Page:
A Platform Tub and Mismatched Floors Didn’t Deter These First-Time Brownstone Buyers
They brought a slice of Hawaii to their new kitchen.
Published Oct 19, 2021 1:20 AM
To say that Jonathan and Patty Reyes were charmed by Hawaii would be an understatement. One year after their very first trip there, they went back and got engaged. Then a couple of years later, they married on the North Shore. Each visit led them to explore a new island and test out a new hiking trail. “It might be nostalgia for our second-generation Asian upbringing, a fusion of Asian-influenced culture with domestic familiarity. In any case, we wanted to bring some of that peace and comfort to our house in New York,” says Patty. The first-time homeowners called on Barry Bordelon and Jordan Slocum (known as the Brownstone Boys) to restore their historic Bedford-Stuyvesant, Brooklyn, brownstone—and infuse it with a touch of the Aloha State.
“Their number-one request was a huge door leading from an open kitchen to a deck,” says Slocum. The cooking space, now situated on the main level (before the demo began, the building had been carved up into three apartment units), shines a spotlight on the treetops via sky-high glass doors. Opening up the kitchen in all directions was definitely one of the bigger costs (it called for a load-bearing beam), but it was well worth it. “The sight lines into the living area allow us to keep an eye on the kids, but the room can also be closed off if needed to keep noises and smells at bay,” explains Patty. The couple welcomed their second child shortly after the reno wrapped.
Other nods to nature: the deep blue Semihandmade cabinets and the palm tree–wallpapered powder room. “The whole space has that Hawaii feeling,” notes Slocum. Still, telltale signs of Brooklyn remain in the form of original marble fireplaces, interior shutters, massive pocket doors, and a plaster frieze. “We saw an opportunity to take that unique history, character, and charm and add our own story to it,” says Jonathan.
Shop in the “Undone” Floor Section
While the couple opted for new white oak herringbone floors throughout the parlor level, they made an exception for one special spot: a medallion inlay in the entry. “It’s a cool juxtaposition between the old and the new,” says Slocum of working around the decorative detail. Carrying the same oak flooring throughout the rest of the home was an investment made with cohesion in mind. “Otherwise it gets really choppy,” notes Bordelon.
In an effort to save some money on the major upgrade, the seasoned renovators chose to buy the planks unfinished (around $5 per square foot) rather than prefinished (closer to $20 per square foot), tacking on some extra labor and time on-site. “We had the contractor put a clear matte natural coating on top of them and it looks absolutely beautiful,” says Bordelon.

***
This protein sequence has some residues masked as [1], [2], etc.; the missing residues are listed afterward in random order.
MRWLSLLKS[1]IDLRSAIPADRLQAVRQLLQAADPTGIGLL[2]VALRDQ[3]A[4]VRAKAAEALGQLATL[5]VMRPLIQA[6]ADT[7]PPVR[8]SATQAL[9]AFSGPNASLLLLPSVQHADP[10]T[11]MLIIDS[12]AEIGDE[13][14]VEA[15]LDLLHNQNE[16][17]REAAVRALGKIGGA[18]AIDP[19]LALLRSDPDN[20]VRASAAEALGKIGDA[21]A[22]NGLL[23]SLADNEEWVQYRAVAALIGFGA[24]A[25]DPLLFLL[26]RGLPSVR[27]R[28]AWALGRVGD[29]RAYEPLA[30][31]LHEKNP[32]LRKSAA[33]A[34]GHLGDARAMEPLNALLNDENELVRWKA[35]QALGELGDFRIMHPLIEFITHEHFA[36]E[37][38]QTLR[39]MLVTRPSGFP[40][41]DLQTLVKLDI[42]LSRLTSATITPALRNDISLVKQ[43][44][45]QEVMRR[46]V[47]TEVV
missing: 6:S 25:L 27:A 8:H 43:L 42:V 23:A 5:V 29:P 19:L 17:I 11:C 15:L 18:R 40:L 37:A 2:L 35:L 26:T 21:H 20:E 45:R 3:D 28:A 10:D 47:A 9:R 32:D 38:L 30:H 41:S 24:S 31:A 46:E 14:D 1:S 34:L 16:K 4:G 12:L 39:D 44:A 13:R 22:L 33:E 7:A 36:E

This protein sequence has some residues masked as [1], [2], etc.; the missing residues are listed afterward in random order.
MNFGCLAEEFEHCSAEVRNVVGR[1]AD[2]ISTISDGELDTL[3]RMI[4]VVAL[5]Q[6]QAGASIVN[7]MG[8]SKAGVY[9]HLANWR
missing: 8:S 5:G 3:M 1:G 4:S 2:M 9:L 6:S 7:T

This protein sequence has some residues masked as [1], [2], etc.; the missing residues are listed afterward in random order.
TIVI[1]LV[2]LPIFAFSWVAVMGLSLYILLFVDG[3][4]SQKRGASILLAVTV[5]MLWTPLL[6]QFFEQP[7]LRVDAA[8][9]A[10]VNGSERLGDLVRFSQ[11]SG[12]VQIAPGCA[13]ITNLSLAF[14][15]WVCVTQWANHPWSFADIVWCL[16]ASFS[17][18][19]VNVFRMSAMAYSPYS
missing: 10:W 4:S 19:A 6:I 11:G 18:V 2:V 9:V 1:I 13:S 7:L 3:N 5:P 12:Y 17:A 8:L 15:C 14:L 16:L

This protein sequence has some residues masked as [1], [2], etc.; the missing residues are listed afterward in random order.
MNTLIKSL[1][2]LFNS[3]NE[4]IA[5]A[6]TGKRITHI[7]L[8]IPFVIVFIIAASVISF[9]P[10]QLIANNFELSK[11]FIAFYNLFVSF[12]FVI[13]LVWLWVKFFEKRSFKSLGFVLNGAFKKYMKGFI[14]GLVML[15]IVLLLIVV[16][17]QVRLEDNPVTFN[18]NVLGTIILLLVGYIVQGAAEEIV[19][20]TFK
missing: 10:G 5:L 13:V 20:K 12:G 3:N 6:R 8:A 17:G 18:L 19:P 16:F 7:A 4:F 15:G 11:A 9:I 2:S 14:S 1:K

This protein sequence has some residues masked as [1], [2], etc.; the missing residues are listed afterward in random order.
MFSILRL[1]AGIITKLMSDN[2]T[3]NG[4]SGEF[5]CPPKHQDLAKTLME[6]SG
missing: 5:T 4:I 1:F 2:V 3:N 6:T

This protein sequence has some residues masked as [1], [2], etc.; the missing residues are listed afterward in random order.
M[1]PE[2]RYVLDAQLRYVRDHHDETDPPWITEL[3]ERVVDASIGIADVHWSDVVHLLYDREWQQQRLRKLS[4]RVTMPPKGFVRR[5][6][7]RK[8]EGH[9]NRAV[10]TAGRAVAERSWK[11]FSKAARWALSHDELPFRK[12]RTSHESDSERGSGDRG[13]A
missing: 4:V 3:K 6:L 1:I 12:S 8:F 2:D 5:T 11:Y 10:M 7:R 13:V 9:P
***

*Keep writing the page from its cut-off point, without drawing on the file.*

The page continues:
Include Your Kitchen Alter Ego
After splurging on reconfiguring the kitchen, the designers spared the Reyeses’ budget by opting for Semihandmade cabinets on both sides of the room (the fronts are semi-custom; the frames are IKEA). On the other side of the island, 15-inch-deep cupboards frame either side of the stone fireplace, one functioning as a pantry, the other as a bar.
“Instead of bringing the Night Sky blue to that side of the kitchen, we went with white to brighten it up a bit and make that area feel like its own space,” says Bordelon.
Hide the HVAC
Another game of Tetris was figuring out where the HVAC would go. (A lot of brownstone owners want an amazing cooling and heating system, but installing it without damaging some of the original architectural character is tricky.) Look closely over the upper cabinets in the kitchen and you’ll see Slocum and Bordelon’s solution: a minimal linear vent next to a bump-out over the powder room (where the equipment is located). The slotlike opening appears elsewhere on the parlor level and helps air circulate without detracting from the design.
Step Up Your Stair Character
Along with mismatched flooring that needed fixing, another downside from the building’s previous apartment days was that the winding staircase had been broken up in spots. Sections of the balusters and spindles had to be remade from scratch to achieve an authentic appearance (the designers took small sections to a local craftsman who then re-created the design).
“It makes these really complicated turns; it was quite a puzzle,” says Bordelon. All the newel posts and the handrail got a natural wood stain, while the balusters and stairs received a coat of black paint for a modern touch.
Think Old School, Without the Old
The brownstone’s bathrooms are a far cry now from what they once were. “Some things hilariously had to go,” says Bordelon, hinting at the 1970s-era platform tub. The pair went in a different kind of vintage direction for the new guest bathroom by turning a mid-century–inspired media console from West Elm into a vanity. “You can do this with a lot of pieces of furniture,” notes Bordelon (as long as there is a cabinet under the vessel sink, that way you can easily incorporate the plumbing without compromising any drawer storage).
The designers topped the vanity with a slab of Hanstone quartz left over from the kitchen renovation. In the couple’s main bathroom, inexpensive white subway tile from Tile Bar balances out the cost of the pricier statement Fireclay tile that makes up the tub wall and niche. Turn on the water, close your eyes, and—voilà!—you’re on vacation.